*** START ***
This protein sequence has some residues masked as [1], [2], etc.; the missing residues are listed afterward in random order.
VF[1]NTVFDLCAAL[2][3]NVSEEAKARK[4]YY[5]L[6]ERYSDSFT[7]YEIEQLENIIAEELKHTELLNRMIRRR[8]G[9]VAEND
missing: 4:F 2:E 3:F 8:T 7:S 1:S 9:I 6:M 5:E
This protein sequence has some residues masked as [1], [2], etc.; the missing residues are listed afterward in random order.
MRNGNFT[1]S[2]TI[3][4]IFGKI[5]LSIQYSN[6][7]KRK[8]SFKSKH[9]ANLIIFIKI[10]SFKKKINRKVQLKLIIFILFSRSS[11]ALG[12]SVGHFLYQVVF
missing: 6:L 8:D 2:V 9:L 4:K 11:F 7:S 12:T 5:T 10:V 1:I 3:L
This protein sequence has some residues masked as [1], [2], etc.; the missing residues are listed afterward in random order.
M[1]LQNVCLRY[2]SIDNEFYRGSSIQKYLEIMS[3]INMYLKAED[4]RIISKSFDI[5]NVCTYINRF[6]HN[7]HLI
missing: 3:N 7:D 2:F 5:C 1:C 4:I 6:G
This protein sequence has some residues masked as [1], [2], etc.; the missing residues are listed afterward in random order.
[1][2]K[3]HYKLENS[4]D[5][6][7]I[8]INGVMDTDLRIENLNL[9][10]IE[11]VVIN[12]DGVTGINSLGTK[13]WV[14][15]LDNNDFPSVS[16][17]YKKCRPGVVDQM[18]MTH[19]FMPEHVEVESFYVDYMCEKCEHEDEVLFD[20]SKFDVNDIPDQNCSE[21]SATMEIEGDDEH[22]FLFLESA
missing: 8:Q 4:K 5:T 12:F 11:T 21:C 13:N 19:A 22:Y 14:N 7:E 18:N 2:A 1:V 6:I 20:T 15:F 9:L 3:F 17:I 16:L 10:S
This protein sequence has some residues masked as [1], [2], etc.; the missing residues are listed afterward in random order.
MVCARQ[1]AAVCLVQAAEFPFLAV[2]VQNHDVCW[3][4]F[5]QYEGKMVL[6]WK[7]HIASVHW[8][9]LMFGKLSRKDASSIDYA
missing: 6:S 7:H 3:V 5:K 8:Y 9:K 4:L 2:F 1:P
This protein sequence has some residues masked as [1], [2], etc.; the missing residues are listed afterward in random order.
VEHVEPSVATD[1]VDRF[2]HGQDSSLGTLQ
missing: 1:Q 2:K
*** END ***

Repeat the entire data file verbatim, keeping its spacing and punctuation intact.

This protein sequence has some residues masked as [1], [2], etc.; the missing residues are listed afterward in random order.
VF[1]NTVFDLCAAL[2][3]NVSEEAKARK[4]YY[5]L[6]ERYSDSFT[7]YEIEQLENIIAEELKHTELLNRMIRRR[8]G[9]VAEND
missing: 4:F 2:E 3:F 8:T 7:S 1:S 9:I 6:M 5:E
This protein sequence has some residues masked as [1], [2], etc.; the missing residues are listed afterward in random order.
MRNGNFT[1]S[2]TI[3][4]IFGKI[5]LSIQYSN[6][7]KRK[8]SFKSKH[9]ANLIIFIKI[10]SFKKKINRKVQLKLIIFILFSRSS[11]ALG[12]SVGHFLYQVVF
missing: 6:L 8:D 2:V 9:L 4:K 11:F 7:S 12:T 5:T 10:V 1:I 3:L
This protein sequence has some residues masked as [1], [2], etc.; the missing residues are listed afterward in random order.
M[1]LQNVCLRY[2]SIDNEFYRGSSIQKYLEIMS[3]INMYLKAED[4]RIISKSFDI[5]NVCTYINRF[6]HN[7]HLI
missing: 3:N 7:D 2:F 5:C 1:C 4:I 6:G
This protein sequence has some residues masked as [1], [2], etc.; the missing residues are listed afterward in random order.
[1][2]K[3]HYKLENS[4]D[5][6][7]I[8]INGVMDTDLRIENLNL[9][10]IE[11]VVIN[12]DGVTGINSLGTK[13]WV[14][15]LDNNDFPSVS[16][17]YKKCRPGVVDQM[18]MTH[19]FMPEHVEVESFYVDYMCEKCEHEDEVLFD[20]SKFDVNDIPDQNCSE[21]SATMEIEGDDEH[22]FLFLESA
missing: 8:Q 4:K 5:T 12:F 11:T 21:C 13:N 19:A 22:Y 14:N 7:E 18:N 2:A 1:V 6:I 20:T 15:F 9:L 3:F 17:I 16:L 10:S
This protein sequence has some residues masked as [1], [2], etc.; the missing residues are listed afterward in random order.
MVCARQ[1]AAVCLVQAAEFPFLAV[2]VQNHDVCW[3][4]F[5]QYEGKMVL[6]WK[7]HIASVHW[8][9]LMFGKLSRKDASSIDYA
missing: 6:S 7:H 3:V 5:K 8:Y 9:K 4:L 2:F 1:P
This protein sequence has some residues masked as [1], [2], etc.; the missing residues are listed afterward in random order.
VEHVEPSVATD[1]VDRF[2]HGQDSSLGTLQ
missing: 1:Q 2:K